How to maintain good health? The 10 recommendations of the Italian Society of Internal Medicine

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The beginning of a new year often begins with the list of good intentions, which never as in this period should be polarized towards maintaining a good state of health. The teacher. Giorgio Sesti – Ordinary Professor of Internal Medicine at La Sapienza in Rome, UOC Director of Internal Medicine at Sant’Andrea University Hospital in Rome and new President of the Italian Society of Internal Medicine – presents the Decalogue of the Italian Society of Internal Medicine for a 2022 in the name of good health.

1. Pay attention to portions at the table. Often you don’t need a diet, just a little attention not to overdo the amount of food consumed at each meal (avoiding snacking between meals). You can eat anything, but in moderation. To be able to taste and enjoy all foods, without harming your health.

2. Take your measurements. Weigh yourself at least once a week and measure your waistline regularly with a tape measure. Overweight and obesity (especially “visceral” obesity, responsible for increased waist circumference) are important risk factors for diabetes, high blood pressure, fatty liver disease, cardiovascular diseases and certain cancers. So let’s save the extra pounds.

3. Good health is built at the table. Limit the consumption of saturated fats (contained in red meat, deli meats and cheeses), increase the consumption of fish and plant fibers (vegetables, legumes, fruits and whole grains) and include small amounts of valuable foods, such as oil, in food olive, nuts and seeds. Limit your consumption of salt and salty foods (sausages, cheeses, preserves). Reduce your consumption of sugar (including in drinks) and alcohol; drink more water instead.

4. Get on the right track. Performing moderate-intensity physical activity for at least 150 minutes per week (brisk walking, running, cycling, swimming) not only burns excess calories, but also improves heart performance and respiratory function, increases strength muscle, lowers blood pressure, lowers blood sugar and raises “good” cholesterol (HDL) levels.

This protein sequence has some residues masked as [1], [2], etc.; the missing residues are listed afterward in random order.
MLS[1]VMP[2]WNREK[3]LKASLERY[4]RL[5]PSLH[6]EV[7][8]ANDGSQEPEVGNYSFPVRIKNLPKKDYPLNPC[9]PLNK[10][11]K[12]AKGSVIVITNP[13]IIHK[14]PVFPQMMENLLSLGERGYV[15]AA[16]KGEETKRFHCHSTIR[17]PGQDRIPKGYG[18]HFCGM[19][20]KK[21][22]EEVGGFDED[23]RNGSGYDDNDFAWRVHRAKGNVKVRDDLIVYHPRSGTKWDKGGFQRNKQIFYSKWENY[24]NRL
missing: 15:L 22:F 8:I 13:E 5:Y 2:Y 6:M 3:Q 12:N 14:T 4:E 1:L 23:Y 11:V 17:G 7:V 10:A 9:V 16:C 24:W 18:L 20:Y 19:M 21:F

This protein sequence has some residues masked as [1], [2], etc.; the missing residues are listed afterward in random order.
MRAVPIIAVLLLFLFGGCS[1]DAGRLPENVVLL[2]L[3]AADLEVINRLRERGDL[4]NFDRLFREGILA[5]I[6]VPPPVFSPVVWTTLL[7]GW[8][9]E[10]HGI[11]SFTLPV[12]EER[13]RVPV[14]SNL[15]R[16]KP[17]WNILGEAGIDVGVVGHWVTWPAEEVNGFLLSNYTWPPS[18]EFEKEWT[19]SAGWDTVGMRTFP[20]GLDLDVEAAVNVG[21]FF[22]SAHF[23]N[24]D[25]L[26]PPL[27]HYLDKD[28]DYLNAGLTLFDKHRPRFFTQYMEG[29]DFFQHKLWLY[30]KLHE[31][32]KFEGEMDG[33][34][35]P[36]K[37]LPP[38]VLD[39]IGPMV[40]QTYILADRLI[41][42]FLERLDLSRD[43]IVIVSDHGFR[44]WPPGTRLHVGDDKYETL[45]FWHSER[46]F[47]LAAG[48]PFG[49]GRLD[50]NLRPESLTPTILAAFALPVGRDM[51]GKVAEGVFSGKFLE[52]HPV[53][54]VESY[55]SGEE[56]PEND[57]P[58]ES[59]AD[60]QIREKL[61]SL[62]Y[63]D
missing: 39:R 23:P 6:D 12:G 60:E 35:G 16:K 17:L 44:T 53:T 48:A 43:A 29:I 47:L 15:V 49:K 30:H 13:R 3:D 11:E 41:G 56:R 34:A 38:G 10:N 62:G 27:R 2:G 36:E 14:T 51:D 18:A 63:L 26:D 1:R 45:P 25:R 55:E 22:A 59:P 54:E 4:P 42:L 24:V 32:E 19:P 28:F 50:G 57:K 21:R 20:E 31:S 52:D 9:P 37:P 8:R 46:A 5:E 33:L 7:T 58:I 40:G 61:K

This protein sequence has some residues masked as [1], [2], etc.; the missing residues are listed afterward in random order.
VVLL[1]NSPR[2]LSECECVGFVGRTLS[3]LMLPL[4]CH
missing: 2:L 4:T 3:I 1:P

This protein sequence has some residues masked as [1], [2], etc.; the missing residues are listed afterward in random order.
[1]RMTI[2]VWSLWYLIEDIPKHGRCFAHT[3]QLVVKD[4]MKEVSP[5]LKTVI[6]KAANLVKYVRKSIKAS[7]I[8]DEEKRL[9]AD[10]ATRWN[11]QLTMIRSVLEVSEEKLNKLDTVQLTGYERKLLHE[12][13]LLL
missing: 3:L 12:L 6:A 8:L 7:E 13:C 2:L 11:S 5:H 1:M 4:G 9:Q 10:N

5. Find out if you have “soft” blood. Test your fasting blood sugar to find out if you have type 2 diabetes or are at risk of developing it. Intercepting the onset of diabetes in the bud slows down its development and protects against its complications (cardiovascular, kidney and eye diseases).

6. Know the “numbers” of your pressure. Regularly check your blood pressure and, if it is high (above 140/90 mmHg), take measures: fewer calories and less salt at the table, more physical activity and monitoring by the doctor, to start therapy if necessary. They will keep the risk of heart attack or stroke at bay.

7. Don’t waste your life. Talk to your doctor about what you can do to quit. Smoking is one of the most important risk factors for respiratory, cardiovascular and cancer diseases. All types of tobacco are harmful, including filter cigarettes, cigars and pipes, regardless of how they are smoked. Also beware of “electronic” smoking.

8. Don’t forget to take your medication. If you take chronic medications (for diabetes, hypertension, high cholesterol, cardiovascular disease or other chronic conditions), take them as prescribed by your doctor, never stop them. If in doubt, consult your doctor, without taking the slightest risk with do-it-yourself modifications. To remind you to pick them up on time, put an “alarm clock” on your mobile.

9. Antibiotics and painkillers, only if prescribed by your doctor. Taking antibiotics won’t make you feel better if you have a viral infection (like a cold or the flu). in return, you will contribute to the global problem of antibiotic resistance. Overuse of certain anti-inflammatory/pain relievers (NSAIDs) can increase the risk of heart attack, stroke, heart failure, stomach bleeding, and kidney disease.

10. The vaccine saves your life, but don’t ask Dr. Google for advice. We can all have doubts about vaccines, especially flu and Covid-19 vaccines; However, do not look for answers on the Internet, but talk to your doctor. And still on the subject of Covid-19, don’t forget to carefully practice anti-contagion measures: physical distancing, masks, wash your hands often and often ventilate the room in which you are staying, at home or at the place. of work.

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